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Bear Stearns Shareholders Approve JPMorgan Sale; Sears Expects More Pain After Loss; Weak Economy Emboldening Costco; Pacific Rim GDP Growth; Staff Reduction at GM;
- Shareholders of The Bear Stearns Cos. Inc. (BSC) approved the government-assistant $2.3 billion acquisition by JPMorgan Chase & Co. (JPM), Bloomberg reported. The all-stock deal is expected to close today (Friday), though shareholders who sought more than the buyout's price of $10-a-share may file suit.
- Shares of Sears Holdings Corp. (SHLD) - owner of Sears and K-Mart department stores - dropped 3.6% yesterday (Thursday) as the company posted a net loss of $56 million, or 43 cents a share, for the quarter ended May 3. "Given that we do not expect any significant near-term improvement in the overall retail environment, we believe that our sales and gross margin for the balance of fiscal 2008 will continue to be pressured," the company said in a statement.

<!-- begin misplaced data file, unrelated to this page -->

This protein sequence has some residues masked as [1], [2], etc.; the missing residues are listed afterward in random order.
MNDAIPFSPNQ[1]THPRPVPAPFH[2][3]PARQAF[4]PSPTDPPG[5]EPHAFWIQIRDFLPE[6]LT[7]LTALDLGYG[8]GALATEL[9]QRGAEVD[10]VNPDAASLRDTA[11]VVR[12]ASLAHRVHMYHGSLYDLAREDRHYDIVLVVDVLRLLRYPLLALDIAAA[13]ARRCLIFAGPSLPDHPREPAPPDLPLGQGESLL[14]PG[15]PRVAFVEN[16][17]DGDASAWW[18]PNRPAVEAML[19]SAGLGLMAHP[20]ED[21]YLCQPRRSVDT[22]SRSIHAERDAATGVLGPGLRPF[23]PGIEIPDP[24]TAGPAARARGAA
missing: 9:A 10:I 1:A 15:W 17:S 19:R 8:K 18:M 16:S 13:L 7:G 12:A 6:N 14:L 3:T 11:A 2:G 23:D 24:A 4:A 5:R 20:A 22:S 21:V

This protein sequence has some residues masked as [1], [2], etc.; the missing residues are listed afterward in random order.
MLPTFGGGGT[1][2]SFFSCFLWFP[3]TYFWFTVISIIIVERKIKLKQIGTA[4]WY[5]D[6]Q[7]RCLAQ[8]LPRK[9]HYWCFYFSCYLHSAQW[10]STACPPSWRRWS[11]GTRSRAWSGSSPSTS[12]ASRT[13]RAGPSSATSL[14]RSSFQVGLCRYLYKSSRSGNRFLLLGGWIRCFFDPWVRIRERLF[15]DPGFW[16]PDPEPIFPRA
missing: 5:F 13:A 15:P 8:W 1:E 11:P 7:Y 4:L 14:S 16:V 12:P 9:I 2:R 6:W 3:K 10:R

- Meanwhile, the same economic slump that's crippling Sears has benefited warehouse retailer Costco Wholesale Corp. (COST), which posted a estimate-beating profit gain of 32% for its fiscal third quarter, Reuters reported. Net income was $295.1 million, or 67 cents a share, as shoppers took advantage of its members-only discounts on clothes, gasoline, food and big-ticket items such as televisions and furniture.
- Taiwan's economy grew an estimate-beating 6.06% for the first quarter, as exports grew more than expected and consumer spending continued its strength. Bloomberg reported that Taiwan joins Japan, Hong Kong and Malaysia in having reported GDP growth that exceeded expectations.
- General Motors Corp. (GM) announced yesterday (Thursday) that 19,000 workers accepted voluntary buyouts, MarketWatch reported, as the struggling automaker looks to cut costs. The departing employees represent 24% of GM's Auto Workers Union-represented staff.